The keel’s length is vital because it determines the angle at which pavilion facets meet. A significant difference between the pavilion’s long and short side angles will result in a dark center.
The emerald cut is a perfect stone for a three-stone ring with trapezoids, bullets, or shields. However, the best-looking emerald cut ring ever is a five-stone ring with Balle Evassee diamonds. Balle Evassee is a combination of steep-angled traps and short bullet pentagons.
Shorter emeralds are perfect in solitaires and even surrounded by a very dainty micro pave halo.
The radiant cut was developed with the goal of combining the round cut’s brilliance with an elegant shape of the emerald cut, with 70 facets giving it a remarkable ability to retain light and spit it back in a dizzy multitude of sparkles.
The radiant- and emerald cuts share the same outline – a rectangular shape with clipped corners. However, each has a distinct type of facet.
Both cuts look entirely different despite having identical shapes.
A radiant cut is a brilliant-cut with kite- and triangular-shaped facets radiating from the center. An emerald cut is a step cut; it has rectangular- or trapezoid-shaped facets running in parallel steps to each other.
An emerald-cut sophisticated look can be attributed to its intense fire bursting through its bold geometric facets. A Radiant cut trades fire for brilliance.
Radiant cut has the ability to improve the color intensity. Fancy diamond color has three components – the hue (primary color or a combination of two or more colors), tone (color’s relative lightness or darkness ), and saturation (the color strength).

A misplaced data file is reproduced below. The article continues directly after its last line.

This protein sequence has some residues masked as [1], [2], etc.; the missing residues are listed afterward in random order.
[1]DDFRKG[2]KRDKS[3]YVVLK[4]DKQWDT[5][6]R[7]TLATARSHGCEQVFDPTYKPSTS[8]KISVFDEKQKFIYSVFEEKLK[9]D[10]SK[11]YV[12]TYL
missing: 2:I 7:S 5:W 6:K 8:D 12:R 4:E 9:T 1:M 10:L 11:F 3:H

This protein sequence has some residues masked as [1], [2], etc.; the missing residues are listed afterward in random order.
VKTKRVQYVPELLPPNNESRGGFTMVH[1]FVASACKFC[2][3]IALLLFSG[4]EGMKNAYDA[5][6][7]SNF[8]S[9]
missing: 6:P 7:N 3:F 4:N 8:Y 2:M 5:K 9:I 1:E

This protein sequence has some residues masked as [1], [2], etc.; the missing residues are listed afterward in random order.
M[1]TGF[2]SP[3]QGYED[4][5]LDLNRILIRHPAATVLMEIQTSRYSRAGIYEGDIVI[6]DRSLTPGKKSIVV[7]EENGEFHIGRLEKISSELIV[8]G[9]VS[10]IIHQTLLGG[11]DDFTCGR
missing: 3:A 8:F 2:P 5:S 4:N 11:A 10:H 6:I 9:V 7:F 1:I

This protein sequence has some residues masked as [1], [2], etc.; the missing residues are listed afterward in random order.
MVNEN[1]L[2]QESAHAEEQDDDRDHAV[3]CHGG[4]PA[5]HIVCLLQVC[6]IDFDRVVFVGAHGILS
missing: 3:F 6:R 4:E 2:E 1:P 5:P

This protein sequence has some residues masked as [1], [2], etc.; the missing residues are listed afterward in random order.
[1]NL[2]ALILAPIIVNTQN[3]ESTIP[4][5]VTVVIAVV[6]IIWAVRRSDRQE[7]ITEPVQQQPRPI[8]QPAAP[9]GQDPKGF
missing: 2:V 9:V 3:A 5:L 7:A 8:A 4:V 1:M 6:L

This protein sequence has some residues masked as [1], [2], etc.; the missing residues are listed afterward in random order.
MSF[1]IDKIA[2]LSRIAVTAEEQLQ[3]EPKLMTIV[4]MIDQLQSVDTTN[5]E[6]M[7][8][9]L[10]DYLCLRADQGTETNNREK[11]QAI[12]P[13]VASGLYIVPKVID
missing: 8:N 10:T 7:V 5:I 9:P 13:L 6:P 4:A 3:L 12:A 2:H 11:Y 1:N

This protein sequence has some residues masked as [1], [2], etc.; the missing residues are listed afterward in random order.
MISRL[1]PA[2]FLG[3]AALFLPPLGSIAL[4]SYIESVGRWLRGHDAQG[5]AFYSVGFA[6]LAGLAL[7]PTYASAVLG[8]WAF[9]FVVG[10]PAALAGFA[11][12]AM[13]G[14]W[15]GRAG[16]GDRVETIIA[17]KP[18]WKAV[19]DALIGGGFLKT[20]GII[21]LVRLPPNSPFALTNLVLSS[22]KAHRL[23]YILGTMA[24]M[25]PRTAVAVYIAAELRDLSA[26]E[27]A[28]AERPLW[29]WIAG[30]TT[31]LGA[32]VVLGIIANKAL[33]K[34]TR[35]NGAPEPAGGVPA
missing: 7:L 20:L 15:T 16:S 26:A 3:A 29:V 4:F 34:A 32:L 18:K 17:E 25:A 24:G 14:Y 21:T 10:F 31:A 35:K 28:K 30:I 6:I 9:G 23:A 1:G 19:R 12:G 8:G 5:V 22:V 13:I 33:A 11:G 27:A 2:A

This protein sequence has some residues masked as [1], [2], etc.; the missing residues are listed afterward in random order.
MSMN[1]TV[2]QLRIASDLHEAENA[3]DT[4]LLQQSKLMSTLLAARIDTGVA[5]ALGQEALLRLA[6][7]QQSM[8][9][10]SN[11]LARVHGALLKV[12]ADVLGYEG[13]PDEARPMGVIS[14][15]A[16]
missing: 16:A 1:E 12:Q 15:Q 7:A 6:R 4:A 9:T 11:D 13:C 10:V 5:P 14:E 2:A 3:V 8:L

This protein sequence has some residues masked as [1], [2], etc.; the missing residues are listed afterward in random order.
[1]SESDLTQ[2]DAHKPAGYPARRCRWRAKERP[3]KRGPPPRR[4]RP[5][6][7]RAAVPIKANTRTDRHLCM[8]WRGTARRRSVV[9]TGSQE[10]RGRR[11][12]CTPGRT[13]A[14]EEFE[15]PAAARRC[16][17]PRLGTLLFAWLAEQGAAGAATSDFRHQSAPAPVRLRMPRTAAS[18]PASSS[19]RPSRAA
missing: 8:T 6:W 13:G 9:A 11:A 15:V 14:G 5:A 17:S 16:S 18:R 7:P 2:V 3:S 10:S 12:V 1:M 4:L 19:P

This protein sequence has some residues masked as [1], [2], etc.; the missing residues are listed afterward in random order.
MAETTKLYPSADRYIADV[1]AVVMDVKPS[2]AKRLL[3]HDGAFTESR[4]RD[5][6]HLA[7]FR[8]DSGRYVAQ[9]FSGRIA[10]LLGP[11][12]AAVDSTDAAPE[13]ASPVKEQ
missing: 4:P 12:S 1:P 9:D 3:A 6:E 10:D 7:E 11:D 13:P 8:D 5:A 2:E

Radiant cut has a dramatic effect on the fancy colored diamond’s tone and saturation.
The pear shape is a unique diamond, a combination of a marquise on one end and an oval on the other. It combines the cuddly softness of a rounded outline with the dramatic exclamation of a pointy tip.
The point should face out towards the wearer’s fingertips instead of facing inward toward the wrist mimicking fingernails. By pointing outwards, the pear shape makes fingers appear slimmer.
Both shapes describe the same stone. A pear-shaped diamond has a rounded end on one side and a tapering point on the other.
A teardrop is a very elongated pear shape with a length-to-width ratio that’s significantly over 1 to 1.5.
Properly proportioned pear shape diamonds are gorgeous and considered desirable as center stones for engagement rings. In general, elongated diamonds such as a pear shape tend to look larger than a round diamond.
Pear is a less traditional choice of a diamond than, say, round or cushion. It is a unique cut and does not work for everyone. It’s a good idea to make sure that you will be enamored with it for many years to come.
The most desirable pear shape should resemble the shape of a sunflower seed with natural curves. 1.5 to 1.7 length-to-width range is the most desired ratio. However, some people prefer much shorter ratios, especially for smaller diamonds.
Poorly cut pears can look crooked and have a bow tie.
Pears with high or uneven shoulders decrease the diamond’s appeal and should be avoided.
The best ring style for a pear shape is a solitaire. The best side stones for a three-stone ring with a pear shape are baguettes and bullets. Half-moons are the absolute worst choice of side-stones for the pear shape. The pear-shaped halo is less popular. Elongated pear shape diamonds also look wonderful as drops in earrings and pendants.